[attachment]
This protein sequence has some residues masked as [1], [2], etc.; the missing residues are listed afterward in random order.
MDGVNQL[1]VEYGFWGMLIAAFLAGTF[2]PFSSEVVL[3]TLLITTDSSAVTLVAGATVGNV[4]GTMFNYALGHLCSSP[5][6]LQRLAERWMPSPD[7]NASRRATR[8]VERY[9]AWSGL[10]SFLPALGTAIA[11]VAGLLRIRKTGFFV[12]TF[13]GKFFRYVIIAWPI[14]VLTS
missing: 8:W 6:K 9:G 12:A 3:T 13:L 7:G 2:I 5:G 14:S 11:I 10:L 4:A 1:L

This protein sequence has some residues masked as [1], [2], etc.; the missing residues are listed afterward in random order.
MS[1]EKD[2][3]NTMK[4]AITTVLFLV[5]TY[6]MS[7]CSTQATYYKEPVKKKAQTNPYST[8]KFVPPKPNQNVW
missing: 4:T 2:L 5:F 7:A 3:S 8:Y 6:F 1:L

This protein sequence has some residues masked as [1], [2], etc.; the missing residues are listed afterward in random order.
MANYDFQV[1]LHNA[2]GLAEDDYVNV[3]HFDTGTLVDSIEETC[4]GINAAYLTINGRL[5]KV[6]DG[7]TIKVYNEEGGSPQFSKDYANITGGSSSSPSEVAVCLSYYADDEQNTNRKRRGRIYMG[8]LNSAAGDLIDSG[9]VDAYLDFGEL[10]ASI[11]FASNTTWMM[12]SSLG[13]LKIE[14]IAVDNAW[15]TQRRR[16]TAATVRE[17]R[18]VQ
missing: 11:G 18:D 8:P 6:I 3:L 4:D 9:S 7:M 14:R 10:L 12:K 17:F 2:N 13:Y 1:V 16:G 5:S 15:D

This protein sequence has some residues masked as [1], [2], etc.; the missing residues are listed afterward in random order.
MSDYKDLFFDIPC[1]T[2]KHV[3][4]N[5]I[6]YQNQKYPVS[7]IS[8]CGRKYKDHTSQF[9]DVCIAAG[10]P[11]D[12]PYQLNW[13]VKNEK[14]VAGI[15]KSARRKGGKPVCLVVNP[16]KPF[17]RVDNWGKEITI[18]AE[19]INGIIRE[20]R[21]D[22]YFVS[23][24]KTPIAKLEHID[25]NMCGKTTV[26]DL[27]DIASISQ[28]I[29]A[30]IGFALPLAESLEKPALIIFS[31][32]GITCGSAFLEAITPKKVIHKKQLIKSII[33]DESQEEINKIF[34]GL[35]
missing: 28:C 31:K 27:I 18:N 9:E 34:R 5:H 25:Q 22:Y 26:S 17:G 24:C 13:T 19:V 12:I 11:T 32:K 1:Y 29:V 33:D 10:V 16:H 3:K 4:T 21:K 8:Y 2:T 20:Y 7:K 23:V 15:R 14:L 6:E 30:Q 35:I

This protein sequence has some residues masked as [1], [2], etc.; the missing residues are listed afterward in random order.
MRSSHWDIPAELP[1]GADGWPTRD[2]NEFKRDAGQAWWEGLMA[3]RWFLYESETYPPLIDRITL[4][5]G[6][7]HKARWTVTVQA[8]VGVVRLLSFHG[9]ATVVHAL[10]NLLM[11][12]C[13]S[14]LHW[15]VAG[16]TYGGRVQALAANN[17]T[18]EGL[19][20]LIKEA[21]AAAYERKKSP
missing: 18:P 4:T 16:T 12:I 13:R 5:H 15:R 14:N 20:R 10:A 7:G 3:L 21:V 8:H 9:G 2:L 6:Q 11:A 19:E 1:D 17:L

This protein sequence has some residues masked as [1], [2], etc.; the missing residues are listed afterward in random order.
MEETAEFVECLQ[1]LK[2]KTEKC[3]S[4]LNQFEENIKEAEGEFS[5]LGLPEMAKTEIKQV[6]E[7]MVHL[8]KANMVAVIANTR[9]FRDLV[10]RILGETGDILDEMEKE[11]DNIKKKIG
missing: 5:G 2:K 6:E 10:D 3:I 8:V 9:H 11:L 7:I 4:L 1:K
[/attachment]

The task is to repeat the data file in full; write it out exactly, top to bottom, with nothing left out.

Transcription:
This protein sequence has some residues masked as [1], [2], etc.; the missing residues are listed afterward in random order.
MDGVNQL[1]VEYGFWGMLIAAFLAGTF[2]PFSSEVVL[3]TLLITTDSSAVTLVAGATVGNV[4]GTMFNYALGHLCSSP[5][6]LQRLAERWMPSPD[7]NASRRATR[8]VERY[9]AWSGL[10]SFLPALGTAIA[11]VAGLLRIRKTGFFV[12]TF[13]GKFFRYVIIAWPI[14]VLTS
missing: 8:W 6:K 9:G 12:A 3:T 13:L 7:G 2:I 5:G 14:S 11:I 10:L 4:A 1:L

This protein sequence has some residues masked as [1], [2], etc.; the missing residues are listed afterward in random order.
MS[1]EKD[2][3]NTMK[4]AITTVLFLV[5]TY[6]MS[7]CSTQATYYKEPVKKKAQTNPYST[8]KFVPPKPNQNVW
missing: 4:T 2:L 5:F 7:A 3:S 8:Y 6:F 1:L

This protein sequence has some residues masked as [1], [2], etc.; the missing residues are listed afterward in random order.
MANYDFQV[1]LHNA[2]GLAEDDYVNV[3]HFDTGTLVDSIEETC[4]GINAAYLTINGRL[5]KV[6]DG[7]TIKVYNEEGGSPQFSKDYANITGGSSSSPSEVAVCLSYYADDEQNTNRKRRGRIYMG[8]LNSAAGDLIDSG[9]VDAYLDFGEL[10]ASI[11]FASNTTWMM[12]SSLG[13]LKIE[14]IAVDNAW[15]TQRRR[16]TAATVRE[17]R[18]VQ
missing: 11:G 18:D 8:P 6:I 3:L 4:D 9:S 7:M 14:R 10:L 12:K 17:F 2:N 13:Y 1:V 16:G 5:S 15:D

This protein sequence has some residues masked as [1], [2], etc.; the missing residues are listed afterward in random order.
MSDYKDLFFDIPC[1]T[2]KHV[3][4]N[5]I[6]YQNQKYPVS[7]IS[8]CGRKYKDHTSQF[9]DVCIAAG[10]P[11]D[12]PYQLNW[13]VKNEK[14]VAGI[15]KSARRKGGKPVCLVVNP[16]KPF[17]RVDNWGKEITI[18]AE[19]INGIIRE[20]R[21]D[22]YFVS[23][24]KTPIAKLEHID[25]NMCGKTTV[26]DL[27]DIASISQ[28]I[29]A[30]IGFALPLAESLEKPALIIFS[31][32]GITCGSAFLEAITPKKVIHKKQLIKSII[33]DESQEEINKIF[34]GL[35]
missing: 28:C 31:K 27:I 18:N 9:E 34:R 5:H 25:Q 22:Y 26:S 17:G 24:C 13:T 19:V 12:I 11:T 32:K 1:Y 29:V 33:D 10:V 16:H 3:K 4:T 21:K 8:Y 2:T 20:Y 7:K 23:V 15:R 14:L 6:E 30:Q 35:I

This protein sequence has some residues masked as [1], [2], etc.; the missing residues are listed afterward in random order.
MRSSHWDIPAELP[1]GADGWPTRD[2]NEFKRDAGQAWWEGLMA[3]RWFLYESETYPPLIDRITL[4][5]G[6][7]HKARWTVTVQA[8]VGVVRLLSFHG[9]ATVVHAL[10]NLLM[11][12]C[13]S[14]LHW[15]VAG[16]TYGGRVQALAANN[17]T[18]EGL[19][20]LIKEA[21]AAAYERKKSP
missing: 18:P 4:T 16:T 12:I 13:R 5:H 15:R 14:N 20:R 10:A 7:G 3:L 21:V 8:H 9:G 2:L 6:Q 11:A 19:E 1:D 17:L

This protein sequence has some residues masked as [1], [2], etc.; the missing residues are listed afterward in random order.
MEETAEFVECLQ[1]LK[2]KTEKC[3]S[4]LNQFEENIKEAEGEFS[5]LGLPEMAKTEIKQV[6]E[7]MVHL[8]KANMVAVIANTR[9]FRDLV[10]RILGETGDILDEMEKE[11]DNIKKKIG
missing: 5:G 2:K 6:E 10:D 3:I 8:V 9:H 11:L 7:I 4:L 1:K